Late in the action of President Fu Manchu, protagonist Mark Hepburn examines a curious artifact left behind by the "madman of the Stratton Building."
It was a three-cent Daniel Webster stamp, dated 1932, gummed upside down upon a piece of cardboard, then framed by the paper in which a pear-shaped opening had been cut. The effect, when the frame was dropped over the stamp, was singular to a degree.
It produced a hideous Chinese face!
Mark Hepburn took out his notecase and carefully placed this queer discovery in it. As he returned the case to his pocket a memory came of hynotic green eyes staring into his own--a memory of the unforgettable features of Dr. Fu Manchu as he had seen them through the broken window on the night of the Chinatown raid . . . .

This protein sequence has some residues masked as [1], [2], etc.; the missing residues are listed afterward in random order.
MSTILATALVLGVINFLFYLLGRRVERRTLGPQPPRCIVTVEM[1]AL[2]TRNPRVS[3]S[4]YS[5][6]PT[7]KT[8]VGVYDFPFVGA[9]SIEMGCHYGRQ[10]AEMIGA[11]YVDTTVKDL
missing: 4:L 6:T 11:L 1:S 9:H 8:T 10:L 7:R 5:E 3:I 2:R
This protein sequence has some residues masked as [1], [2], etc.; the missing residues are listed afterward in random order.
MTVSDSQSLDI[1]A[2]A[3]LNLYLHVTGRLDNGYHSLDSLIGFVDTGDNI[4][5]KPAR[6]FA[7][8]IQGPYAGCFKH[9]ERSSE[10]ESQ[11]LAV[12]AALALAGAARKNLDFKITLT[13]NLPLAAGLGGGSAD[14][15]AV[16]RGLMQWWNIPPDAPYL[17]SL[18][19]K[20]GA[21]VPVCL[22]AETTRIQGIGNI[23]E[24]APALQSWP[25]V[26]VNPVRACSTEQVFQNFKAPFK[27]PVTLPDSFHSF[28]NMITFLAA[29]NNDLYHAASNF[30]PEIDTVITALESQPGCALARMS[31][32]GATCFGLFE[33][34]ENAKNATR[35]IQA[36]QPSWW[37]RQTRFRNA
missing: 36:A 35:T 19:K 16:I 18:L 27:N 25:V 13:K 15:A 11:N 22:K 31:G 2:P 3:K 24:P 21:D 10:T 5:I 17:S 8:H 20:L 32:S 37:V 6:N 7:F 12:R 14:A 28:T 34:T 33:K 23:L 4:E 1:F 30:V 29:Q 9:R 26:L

Yes, the fact was unmistakable: inverted and framed in this way, the Daniel Webster stamp presented a caricature, but a recognizable caricature, of Dr. Fu Manchu!
President Fu Manchu, pp. 238-239 of first edition
This curiosity was first noted by John Harwood
in a letter in The Rohmer Review No, 2.
Go to The Page of Fu Manchu
Copyright © 1997, 1998 Lawrence Knapp. All rights reserved.